A few years back I was a total couch potato and (I thought) pretty happy with it. I ate big meals and I didn’t really do any exercise. I believed that exercising was a distraction from my (then) new business and was a way to not work hard enough. I thought about adding it, but it seemed like it was easier to skip than to make time for. But then I decided that I wanted things to change.
That’s the first step, really, to want something different. It wasn’t totally smooth sailing. I didn’t change overnight. But that’s why I wanted to share. First I cut out cordial. I didn’t drink water at the time, only cordial, soft drink or milk. I missed it at first, but I got used to the taste of water and I’ve never been back. I stopped adding it to the shopping list and the temptation went away.
I learnt that removing temptation is the key. So there are no sweet biscuits (cookies) in our house, dessert is a sometimes treat, and I’ve learnt to notice when I’m bored eating (getting food from the kitchen when not hungry as an activity to temporarily cure boredom). Soft drink is a real treat, too. Maybe twice a year instead of twice a week.
Sometimes bags of corn chips will come into the house, but they aren’t inhaled in one sitting, and are instead eaten over many days. I’m not perfect, and I don’t do any fancy diets. I just eat less than I used to and I stopped being at war with food.
I also realised that the portion sizes we were eating were based on making the plate look full and not how much we really needed to eat. Once my meat sauce recipe would serve 4 and now it serves 8. Without realising it, we were overeating. The funny thing was, we didn’t crave the lager sizes at all and weren’t left hungry.
This happened a bit at a time, rather than a flick-the-switch change. It made it not only managable, but like how I tidied my laundry and it’s stayed tidy because I didn’t attempt the whole house at once, small changes to how much we ate and what snacks (if any) made the shopping list, changed the way we eat.
In 2012 I taught myself to run. I only lasted 12 weeks that first time, but it planted a seed and slowly but surely, I kept coming back to it until it became something that was hard to live without. Last year I was up to running 15km at a time before my dodgy hip decided that was enough. I’m still rehabbing it 10 months later.
Then came strength training. Which is something I now get excited about doing and sad when I’m told to back off for a few weeks. It became something I wanted to do. Not because it was exercise or fitness, but because I feel great when I do it and when I’ve done it.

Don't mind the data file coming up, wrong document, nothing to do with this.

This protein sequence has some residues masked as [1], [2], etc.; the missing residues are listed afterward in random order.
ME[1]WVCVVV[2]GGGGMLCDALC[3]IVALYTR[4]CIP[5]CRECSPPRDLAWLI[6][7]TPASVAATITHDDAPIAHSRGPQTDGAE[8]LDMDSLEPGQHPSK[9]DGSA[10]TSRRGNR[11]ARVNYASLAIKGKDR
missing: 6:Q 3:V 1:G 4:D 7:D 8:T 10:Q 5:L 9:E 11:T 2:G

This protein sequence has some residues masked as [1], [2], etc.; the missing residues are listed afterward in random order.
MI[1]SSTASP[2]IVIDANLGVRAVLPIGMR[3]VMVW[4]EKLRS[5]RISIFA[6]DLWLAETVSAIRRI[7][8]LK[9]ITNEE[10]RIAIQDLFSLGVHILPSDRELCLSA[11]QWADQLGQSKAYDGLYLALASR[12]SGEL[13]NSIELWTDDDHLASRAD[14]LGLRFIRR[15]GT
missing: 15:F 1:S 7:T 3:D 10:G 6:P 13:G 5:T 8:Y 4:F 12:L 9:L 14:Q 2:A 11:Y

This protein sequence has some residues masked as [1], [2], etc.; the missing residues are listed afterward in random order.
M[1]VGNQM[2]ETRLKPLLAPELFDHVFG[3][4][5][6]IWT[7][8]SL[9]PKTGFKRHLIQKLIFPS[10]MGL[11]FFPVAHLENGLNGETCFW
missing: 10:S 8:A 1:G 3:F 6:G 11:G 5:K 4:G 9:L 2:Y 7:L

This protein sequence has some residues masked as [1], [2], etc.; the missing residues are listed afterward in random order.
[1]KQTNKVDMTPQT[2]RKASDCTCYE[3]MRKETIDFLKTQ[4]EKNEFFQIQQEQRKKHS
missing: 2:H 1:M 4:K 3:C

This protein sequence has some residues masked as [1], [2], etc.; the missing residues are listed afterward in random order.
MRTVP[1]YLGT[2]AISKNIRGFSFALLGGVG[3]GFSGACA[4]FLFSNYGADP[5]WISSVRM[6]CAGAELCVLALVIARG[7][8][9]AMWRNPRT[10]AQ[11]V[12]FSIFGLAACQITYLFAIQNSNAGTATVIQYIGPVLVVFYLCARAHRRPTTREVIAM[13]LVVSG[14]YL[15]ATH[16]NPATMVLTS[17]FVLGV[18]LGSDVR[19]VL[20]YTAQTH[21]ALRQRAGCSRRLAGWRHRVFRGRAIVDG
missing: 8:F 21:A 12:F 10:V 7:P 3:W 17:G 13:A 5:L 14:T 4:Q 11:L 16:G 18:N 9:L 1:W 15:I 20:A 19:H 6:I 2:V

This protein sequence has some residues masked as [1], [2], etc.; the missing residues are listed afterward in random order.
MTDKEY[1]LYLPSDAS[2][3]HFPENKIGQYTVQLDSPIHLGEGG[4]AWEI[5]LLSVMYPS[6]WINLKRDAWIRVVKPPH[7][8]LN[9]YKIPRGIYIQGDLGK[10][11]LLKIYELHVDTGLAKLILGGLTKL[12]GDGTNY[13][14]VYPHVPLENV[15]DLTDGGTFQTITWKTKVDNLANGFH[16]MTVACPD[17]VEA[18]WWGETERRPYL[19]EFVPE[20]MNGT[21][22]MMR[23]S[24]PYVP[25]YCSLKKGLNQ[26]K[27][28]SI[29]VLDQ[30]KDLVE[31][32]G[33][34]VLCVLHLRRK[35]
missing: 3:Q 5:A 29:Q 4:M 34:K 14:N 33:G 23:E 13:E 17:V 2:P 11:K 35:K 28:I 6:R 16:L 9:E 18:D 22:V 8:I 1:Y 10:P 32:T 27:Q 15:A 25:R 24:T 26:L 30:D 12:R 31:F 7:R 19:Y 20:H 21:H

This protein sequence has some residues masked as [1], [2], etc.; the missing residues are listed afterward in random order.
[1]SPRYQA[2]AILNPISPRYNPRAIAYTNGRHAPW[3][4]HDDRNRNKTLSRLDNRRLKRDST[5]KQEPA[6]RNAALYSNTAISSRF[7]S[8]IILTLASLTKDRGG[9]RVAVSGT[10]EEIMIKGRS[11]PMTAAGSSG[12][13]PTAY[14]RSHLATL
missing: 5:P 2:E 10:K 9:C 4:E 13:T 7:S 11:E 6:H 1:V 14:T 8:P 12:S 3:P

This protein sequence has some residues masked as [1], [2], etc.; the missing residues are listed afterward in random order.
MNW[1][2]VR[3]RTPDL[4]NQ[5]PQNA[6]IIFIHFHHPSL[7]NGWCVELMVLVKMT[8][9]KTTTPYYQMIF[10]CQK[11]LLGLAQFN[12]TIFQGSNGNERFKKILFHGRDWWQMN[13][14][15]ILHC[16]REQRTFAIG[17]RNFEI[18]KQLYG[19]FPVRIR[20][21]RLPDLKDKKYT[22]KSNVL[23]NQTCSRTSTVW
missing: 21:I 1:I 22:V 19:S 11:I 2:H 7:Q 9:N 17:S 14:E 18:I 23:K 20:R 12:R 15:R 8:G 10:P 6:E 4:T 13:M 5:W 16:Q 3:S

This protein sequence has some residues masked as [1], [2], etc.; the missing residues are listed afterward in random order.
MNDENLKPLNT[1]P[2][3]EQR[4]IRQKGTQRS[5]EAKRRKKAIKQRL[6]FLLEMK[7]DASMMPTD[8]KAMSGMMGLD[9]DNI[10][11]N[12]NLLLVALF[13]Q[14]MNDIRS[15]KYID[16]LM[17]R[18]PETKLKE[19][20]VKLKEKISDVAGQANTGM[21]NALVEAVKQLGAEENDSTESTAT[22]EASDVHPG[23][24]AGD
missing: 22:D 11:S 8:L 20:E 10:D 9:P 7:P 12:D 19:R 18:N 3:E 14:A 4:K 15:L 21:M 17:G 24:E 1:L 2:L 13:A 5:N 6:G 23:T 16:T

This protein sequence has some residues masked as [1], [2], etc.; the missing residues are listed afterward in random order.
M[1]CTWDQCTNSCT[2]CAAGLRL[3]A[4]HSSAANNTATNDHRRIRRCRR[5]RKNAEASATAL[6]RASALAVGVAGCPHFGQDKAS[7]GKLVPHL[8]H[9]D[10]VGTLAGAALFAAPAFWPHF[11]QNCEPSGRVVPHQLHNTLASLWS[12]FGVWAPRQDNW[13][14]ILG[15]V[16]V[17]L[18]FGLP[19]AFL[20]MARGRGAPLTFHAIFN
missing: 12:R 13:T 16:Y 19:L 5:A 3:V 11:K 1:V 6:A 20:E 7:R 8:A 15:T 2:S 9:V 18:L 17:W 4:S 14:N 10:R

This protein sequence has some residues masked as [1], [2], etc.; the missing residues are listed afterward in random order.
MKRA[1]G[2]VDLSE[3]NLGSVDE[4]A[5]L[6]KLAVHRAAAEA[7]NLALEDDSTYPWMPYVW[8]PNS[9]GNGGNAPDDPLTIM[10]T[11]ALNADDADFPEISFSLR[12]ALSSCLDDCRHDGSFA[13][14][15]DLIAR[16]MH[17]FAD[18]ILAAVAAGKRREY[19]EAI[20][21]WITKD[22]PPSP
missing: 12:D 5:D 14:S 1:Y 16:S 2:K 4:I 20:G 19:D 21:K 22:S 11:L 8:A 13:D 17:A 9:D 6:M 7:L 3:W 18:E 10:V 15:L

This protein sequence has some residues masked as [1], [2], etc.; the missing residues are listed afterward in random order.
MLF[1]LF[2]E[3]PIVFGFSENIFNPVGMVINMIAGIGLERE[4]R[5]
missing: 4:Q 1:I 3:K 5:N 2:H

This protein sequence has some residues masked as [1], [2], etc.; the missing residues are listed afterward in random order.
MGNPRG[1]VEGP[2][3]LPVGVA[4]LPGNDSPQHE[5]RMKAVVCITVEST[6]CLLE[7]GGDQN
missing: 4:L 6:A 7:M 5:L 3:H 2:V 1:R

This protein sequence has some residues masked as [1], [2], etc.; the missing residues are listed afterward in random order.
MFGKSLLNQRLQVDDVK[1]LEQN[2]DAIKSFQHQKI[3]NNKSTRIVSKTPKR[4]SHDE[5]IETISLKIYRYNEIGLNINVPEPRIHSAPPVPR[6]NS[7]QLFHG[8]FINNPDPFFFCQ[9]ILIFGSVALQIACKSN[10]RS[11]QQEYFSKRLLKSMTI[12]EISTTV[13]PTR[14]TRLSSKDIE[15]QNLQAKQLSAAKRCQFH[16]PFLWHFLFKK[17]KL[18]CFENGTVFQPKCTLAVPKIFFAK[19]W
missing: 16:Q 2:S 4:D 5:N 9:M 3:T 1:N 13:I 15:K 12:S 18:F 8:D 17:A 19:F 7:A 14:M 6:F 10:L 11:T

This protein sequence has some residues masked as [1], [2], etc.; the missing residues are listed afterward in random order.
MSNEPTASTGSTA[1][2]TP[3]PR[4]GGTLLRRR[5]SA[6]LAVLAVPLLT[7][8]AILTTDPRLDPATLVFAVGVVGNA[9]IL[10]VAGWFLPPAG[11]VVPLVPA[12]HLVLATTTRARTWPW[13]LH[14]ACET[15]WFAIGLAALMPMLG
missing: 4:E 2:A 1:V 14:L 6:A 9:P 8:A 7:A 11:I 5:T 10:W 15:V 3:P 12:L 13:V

The thing you can’t really understand before doing running or fitness for a few months (without giving up when it feels hard at the beginning) is that you don’t always feel good because you got off your butt (the couch is mighty inviting in winter). You instead learn to feel good because of the effort that you put in and each little success you get from sticking with it. Not every run or session will feel like a success but when you look back and realise that you ran further than you ever imagined or lifted heavier that you thought possible, you can see your work paying off.
Then one day, maybe 5 years after you started, maybe sooner, you realise that you miss going to the gym when you’re injured and that you don’t crave all the foods that once gave you comfort and you sometimes even find yourself picking the bottle of water and the healthier choice at lunch. And sometimes, when you don’t choose that healthier choice, you realise that there’s no guilt, because life is too short.
I’m not the kind of person who could have flicked a switch and made all those changes at once. But starting and sticking to one at a time and adding them slowly has changed my life for the better. Running and strength training genuinely make me happy and lighthearted and make me feel confident and my home feels happier for it.
So if it all feels too big. Too monumental for you to make a change. Start with one thing and then add the next. Be kind to yourself as you make the change and if you want to try fitness, remember that you don’t have to be good at the beginning and remember to smile, even if you feel like a fool. Smiling makes most things better.
Is this something you’ve done? Is it something you’d like to do?